Los Angeles just hosted Super Bowl LVI. More than 100-million people watched as the Los Angeles Rams took on the Cincinnati Bengals. A substantial percentage of these players are millionaires. The commercials cost $7 million. A single ticket would have cost you between $5,000 and $9,000. The event is a celebration of disposable extravagance.
But some employees did not share the profits—NFL cheerleaders. These smiling representatives are overworked and underpaid, and constantly in danger of harassment and discrimination.
If you are receiving discrimination and harassment at work, you should contact the Los Angeles workplace harassment attorneys at the Law Offices of Kropach & Kropach.
Barely making minimum wage, NFL Cheerleaders work about 40 hours a week—rehearsing choreography and routines, working out to stay fit, representing the team at mandatory corporate events like private parties, charity benefits, fundraisers, and photoshoots. They work the field and stadiums in both pre-and-post games.
This does not factor in the beauty standards they are under pressure to maintain—the intense diets, the weekly hair and nail appointments. In a lot of cases, they pay for their cheer equipment. It seems like they are paying out as much as they are pulling in.
NFL representatives have said that the league plays no part in how the various teams select cheerleaders, assign their duties, schedule their hours, or decide their wages. And the NFL has been outspoken about not wanting to change that structure.
These cheerleaders must really love what they do.
Of the 32 NFL teams, 26 still have cheerleaders. At least 10 of the 26 teams have been sued by cheerleaders, alleging:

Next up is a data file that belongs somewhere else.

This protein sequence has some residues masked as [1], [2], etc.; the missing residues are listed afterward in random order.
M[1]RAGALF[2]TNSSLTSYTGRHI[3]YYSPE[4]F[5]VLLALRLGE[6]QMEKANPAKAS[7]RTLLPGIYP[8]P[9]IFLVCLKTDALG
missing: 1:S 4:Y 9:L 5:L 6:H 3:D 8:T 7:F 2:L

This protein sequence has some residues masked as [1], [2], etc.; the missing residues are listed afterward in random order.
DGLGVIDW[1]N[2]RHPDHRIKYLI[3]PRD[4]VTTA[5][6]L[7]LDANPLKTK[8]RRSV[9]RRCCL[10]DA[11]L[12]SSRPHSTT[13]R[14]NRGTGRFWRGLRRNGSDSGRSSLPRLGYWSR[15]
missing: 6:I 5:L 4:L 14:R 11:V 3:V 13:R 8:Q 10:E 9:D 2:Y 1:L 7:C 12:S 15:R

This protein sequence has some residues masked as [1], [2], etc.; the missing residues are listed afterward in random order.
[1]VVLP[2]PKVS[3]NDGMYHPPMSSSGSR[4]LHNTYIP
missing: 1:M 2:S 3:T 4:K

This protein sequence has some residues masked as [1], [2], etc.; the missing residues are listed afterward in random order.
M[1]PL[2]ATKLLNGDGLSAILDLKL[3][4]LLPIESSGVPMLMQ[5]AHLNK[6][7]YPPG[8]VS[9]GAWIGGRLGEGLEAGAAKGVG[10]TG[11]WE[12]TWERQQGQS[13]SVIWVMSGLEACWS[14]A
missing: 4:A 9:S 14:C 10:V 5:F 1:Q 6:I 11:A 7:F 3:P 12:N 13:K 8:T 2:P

One lawsuit claims the team mascot made $60,000 a year, considerably more than the cheerleaders made. In 2014, the Oakland Raiders settled a landmark case and shelled out $1.25 million in cheerleader backpay. The team also increased the Raiderette cheerleaders’ pay to $9 an hour, double what they made before the lawsuit.
The disrespect of being underpaid is often accompanied by sexual harassment allegations. In 2020, an extensive Washington Post investigation uncovered the Washington Football Team’s staff and owner Dan Snyder “created a climate of fear that allowed abusive behavior to continue unchecked.”
More investigations have been conducted, validating former and current cheerleaders’ experience of:
The face of the franchise has begun to lift their megaphones so we can hear their fight songs.
Cheerleaders may be an extreme example, but discrimination and harassment are common workplace occurrences. These inappropriate conditions can lead to injuries, risking both your physical and mental wellbeing.
Aside from the endless list of physical injuries that can happen at work. Improper workplace behavior often results in:
If you feel like your workplace is an unsafe environment or have experienced discrimination or harassment, the Los Angeles workplace harassment attorneys at the Law Offices of Kropach & Kropach will fight to get the benefits you deserve.
Contact us for a free consultation or call us at 818-609-7005.